Li’s UC San Diego Department of Medicine coauthors are postdoctoral fellow Pranabananda Dutta, PhD; pulmonary/critical care physician-scientist Jinghong Li, MD, PhD, and senior undergraduate student Jingtong Wang.

Coauthors Xiaoyu Hu, Amy Tsurumi and Hartmut Land are colleagues at the University of Rochester, where Li was a faculty member and researcher at the Wilmot Cancer Center before he joined the faculty at UC San Diego.

At the University of Rochester, LI received the 2008 Davey Memorial Award for Outstanding Cancer Research for his work in the cellular and molecular signaling in cancer development.

He is now principal investigator of an R01 research grant from the National Cancer Institute for the project, Epigenetic Tumor Induction by Heterochromatin Instability.

Citation for the study report:  

Xiaoyu Hu, Pranabananda Dutta, Amy Tsurumi, Jinghong Li, Jingtong Wang, Hartmut Land, and Willis X. Li. Unphosphorylated STAT5A stabilizes heterochromatin and suppresses tumor growth. PNAS 2013 ; published ahead of print June 3, 2013, doi:10.1073/pnas.1221243110  |  Abstract  |  Full text (PDF)

Drug Treatment Corrects Autism Symptoms in Mouse Model

An old drug gives hope for new treatment in autism

Autism results from abnormal cell communication. Testing a new theory, researchers at the University of California, San Diego School of Medicine have used a newly discovered function of an old drug to restore cell communications in a mouse model of autism, reversing symptoms of the devastating disorder.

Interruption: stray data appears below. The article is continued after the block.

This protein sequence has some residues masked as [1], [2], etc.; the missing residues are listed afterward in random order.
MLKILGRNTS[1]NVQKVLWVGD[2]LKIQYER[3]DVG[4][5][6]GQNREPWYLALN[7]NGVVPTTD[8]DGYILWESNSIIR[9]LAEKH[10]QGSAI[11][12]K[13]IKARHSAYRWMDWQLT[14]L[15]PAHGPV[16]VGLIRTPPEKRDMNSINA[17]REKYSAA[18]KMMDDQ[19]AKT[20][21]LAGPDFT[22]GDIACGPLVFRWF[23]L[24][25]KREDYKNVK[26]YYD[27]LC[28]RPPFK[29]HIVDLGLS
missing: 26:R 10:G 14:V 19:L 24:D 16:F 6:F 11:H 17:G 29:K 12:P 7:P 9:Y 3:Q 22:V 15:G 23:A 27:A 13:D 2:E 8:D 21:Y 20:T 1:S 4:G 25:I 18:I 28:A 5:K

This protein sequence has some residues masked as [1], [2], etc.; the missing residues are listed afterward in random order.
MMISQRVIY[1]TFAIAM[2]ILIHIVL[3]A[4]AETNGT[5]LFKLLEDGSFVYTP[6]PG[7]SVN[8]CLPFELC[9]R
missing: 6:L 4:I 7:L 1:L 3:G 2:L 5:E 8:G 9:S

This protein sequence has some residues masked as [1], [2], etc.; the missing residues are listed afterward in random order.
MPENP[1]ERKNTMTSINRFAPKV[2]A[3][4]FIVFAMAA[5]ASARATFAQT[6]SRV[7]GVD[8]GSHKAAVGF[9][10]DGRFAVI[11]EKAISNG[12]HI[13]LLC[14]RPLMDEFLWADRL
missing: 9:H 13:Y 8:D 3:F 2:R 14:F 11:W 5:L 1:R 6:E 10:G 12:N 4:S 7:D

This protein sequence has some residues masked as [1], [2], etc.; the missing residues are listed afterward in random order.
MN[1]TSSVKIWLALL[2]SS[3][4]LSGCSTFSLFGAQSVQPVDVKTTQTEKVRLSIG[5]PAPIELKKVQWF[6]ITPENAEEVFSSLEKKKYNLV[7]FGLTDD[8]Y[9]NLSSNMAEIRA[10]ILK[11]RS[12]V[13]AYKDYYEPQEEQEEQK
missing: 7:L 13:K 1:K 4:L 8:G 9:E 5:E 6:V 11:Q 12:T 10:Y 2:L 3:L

The findings are published in the March 13, 2013 issue of the journal PLOS ONE. … Read the full story from the UCSD Newsroom


First author of the study report is Robert K. Naviaux, MD, PhD, professor of medicine in the Division of Medical Genetics and professor in the departments of pediatrics and pathology.

Naviaux leads a medical genetics research laboratory whose two major areas of study are the mitochondrial mechanisms of disease and development and evolutionary systems biology and marine metagenomics. He is founder and co-director of the UC San Diego Mitochondrial and Metabolic Disease Center.

Naviaux earned his MD and PhD degrees at the Indiana University School of Medicine and received his advanced training in virology and molecular biology at the Salk Institute for Biological Studies. There, in the laboratory of Dr. Inder Verma, he conducted investigations in gene therapy and retrovirus biology.

Other Department of Medicine authors of the report are Laura L. Dugan, MD, who is chief of the Division of Geriatrics and Larry L. Hillblom Chair in Geriatric Medicine; research associates Lin Wang and Qingbo Tang; and Mihael Rogac.

Citation for the report:  Naviaux RK, Zolkipli Z, Wang L, Nakayama T, Naviaux JC, et al. (2013) Antipurinergic Therapy Corrects the Autism-Like Features in the Poly(IC) Mouse Model. PLoS ONE 8(3): e57380. doi:10.1371/journal.pone.0057380  |  Read the report

In Epigenomics, Location is Everything

Researchers exploit gene position to test “histone code”

In a novel use of gene knockout technology, researchers at the University of California, San Diego School of Medicine tested the same gene inserted into 90 different locations in a yeast chromosome – and discovered that while the inserted gene never altered its surrounding chromatin landscape, differences in that immediate landscape measurably affected gene activity. … Read the full story from the UCSD Newsroom


Trey Ideker, PhD

Led by Trey Ideker, PhD, researchers in the UCSD departments of bioengineering, biological sciences, and medicine collaborated in the study, which was published online this week in Cell Reports.